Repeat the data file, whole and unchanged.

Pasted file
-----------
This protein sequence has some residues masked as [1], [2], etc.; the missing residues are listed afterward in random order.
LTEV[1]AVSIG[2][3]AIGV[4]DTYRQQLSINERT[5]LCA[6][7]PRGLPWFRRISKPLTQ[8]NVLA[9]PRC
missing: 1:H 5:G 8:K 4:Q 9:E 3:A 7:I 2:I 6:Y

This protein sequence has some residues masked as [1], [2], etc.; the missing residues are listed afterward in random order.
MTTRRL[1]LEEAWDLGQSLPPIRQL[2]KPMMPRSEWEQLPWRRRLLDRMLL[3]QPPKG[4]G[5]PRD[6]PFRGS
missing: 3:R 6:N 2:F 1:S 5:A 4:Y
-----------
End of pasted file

This protein sequence has some residues masked as [1], [2], etc.; the missing residues are listed afterward in random order.
LTEV[1]AVSIG[2][3]AIGV[4]DTYRQQLSINERT[5]LCA[6][7]PRGLPWFRRISKPLTQ[8]NVLA[9]PRC
missing: 1:H 5:G 8:K 4:Q 9:E 3:A 7:I 2:I 6:Y

This protein sequence has some residues masked as [1], [2], etc.; the missing residues are listed afterward in random order.
MTTRRL[1]LEEAWDLGQSLPPIRQL[2]KPMMPRSEWEQLPWRRRLLDRMLL[3]QPPKG[4]G[5]PRD[6]PFRGS
missing: 3:R 6:N 2:F 1:S 5:A 4:Y